I'd use a heavy 7'-9' leader of some sort (maybe even straight mono, if you like), then tie in a class tippet to 16#-20#, then tie in a 18-inch "bite tippet" of heavy mono or wire (use albright knot to tie to class tippet). Then if something breaks, it won't be the flyline or backing.

07-19-2010, 05:37 PM

Your line/leader/bite tippet combo is fine also. When I started fishing the flats, I made a mistake several times by using a leader/tippet that was too light, and lost a few good fish. After those instances, I learned to go heavier for big fish.

On the 50# mono, I was going for the abrasion/bite resistance due to the diameter of the line, not necessarily because of it's breaking strength.

You can buy "short" rolls of 20# and up mono from fly shops. Grannyknot could set it up both ways, and try it out to see which one he likes better. I don't believe he said what weight rod he was going to use, but I would recommend at least an 8 wt. IMHO


07-20-2010, 08:07 AM
I'll be taking a 7wt.

After looking at some "pike on the fly" websites last night, I think I'll use a large diameter tapered leader with a shock tippet made of braided wire.
Thanks for the help and suggestions.

07-20-2010, 09:22 AM
That should work just fine.

When you get back, let us know how you did, and photos would be nice.


07-20-2010, 04:18 PM

The wire leaders are o.k. and use them if you want to but I'll tell you how I have been doing it for the past ten years or so. If you can find some Mason Hard Mono, use a piece of 20 lb and tie it directly to your fly. We routinely land 4 or 5 muskies on a fly before having to retie the leader. It is very durable and I can't recall a time where we have lost a fish because of a break off. A simple 4 turn clinch knot is all you need. Sometimes we will add a 2' section to an existing leader or just use the mason for the whole leader. It is stiff and will turn over a big pike bug with ease. I haven't bought the stuff in years so I'm not sure where to tell you to look but a google search should turn up something.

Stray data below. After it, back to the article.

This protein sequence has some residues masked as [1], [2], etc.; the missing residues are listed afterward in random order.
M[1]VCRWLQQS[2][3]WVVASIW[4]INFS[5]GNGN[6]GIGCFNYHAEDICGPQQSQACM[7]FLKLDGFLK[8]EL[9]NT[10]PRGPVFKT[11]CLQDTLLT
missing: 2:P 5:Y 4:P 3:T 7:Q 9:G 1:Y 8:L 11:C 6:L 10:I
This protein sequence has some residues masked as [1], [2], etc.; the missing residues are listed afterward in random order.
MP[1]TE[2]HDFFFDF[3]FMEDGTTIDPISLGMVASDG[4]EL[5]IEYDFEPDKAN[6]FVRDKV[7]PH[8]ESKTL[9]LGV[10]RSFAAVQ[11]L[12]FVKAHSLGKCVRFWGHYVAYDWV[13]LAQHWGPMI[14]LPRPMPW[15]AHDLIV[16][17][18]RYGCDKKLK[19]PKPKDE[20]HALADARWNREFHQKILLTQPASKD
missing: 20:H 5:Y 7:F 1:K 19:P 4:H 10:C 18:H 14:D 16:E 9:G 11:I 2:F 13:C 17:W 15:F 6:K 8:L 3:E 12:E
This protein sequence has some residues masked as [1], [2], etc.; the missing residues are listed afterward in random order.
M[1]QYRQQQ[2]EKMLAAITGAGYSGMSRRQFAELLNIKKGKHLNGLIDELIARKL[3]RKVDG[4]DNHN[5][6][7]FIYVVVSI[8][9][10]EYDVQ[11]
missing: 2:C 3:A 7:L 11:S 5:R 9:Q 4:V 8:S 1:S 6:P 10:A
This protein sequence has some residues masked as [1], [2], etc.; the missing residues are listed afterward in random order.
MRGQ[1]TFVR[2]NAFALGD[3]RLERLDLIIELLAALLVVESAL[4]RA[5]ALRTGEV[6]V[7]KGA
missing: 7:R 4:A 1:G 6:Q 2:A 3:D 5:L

Good luck. I just got back from Canada on Sunday and wish I was back. I'll put up a trip report to help "motivate" you.

We use 8wts but I have used 7wts in the past and they have worked just fine. They also double as a big smallmouth rod which you will probably find are more fun than the pike.

07-20-2010, 04:29 PM
Thanks for the help gmreeves.
The lake we are going to is too far north for smallies, although I have been on some lakes in Canada where smallmouth were the dominant species. It was a ton of fun, especially since the water was so clear, you could see them come out of a brush pile 20 feet down and hit your lure. The only species on this lake are Walleye, Northerns, & Lake Trout, with an occasional perch.

07-20-2010, 04:34 PM
Take a sink tip and some small streamers. Walleye aren't as fun as pike but they sure taste good as I'm sure you are aware of.

07-20-2010, 10:54 PM
You might want to also considering tying your leader directly to your fly line, and not use the welded loop if you have one. Also, I actually tie my own loop on with 20-30 lbs test that holds up well, and you don't have to worry about the fly line loops giving out, which have happened unfortunately.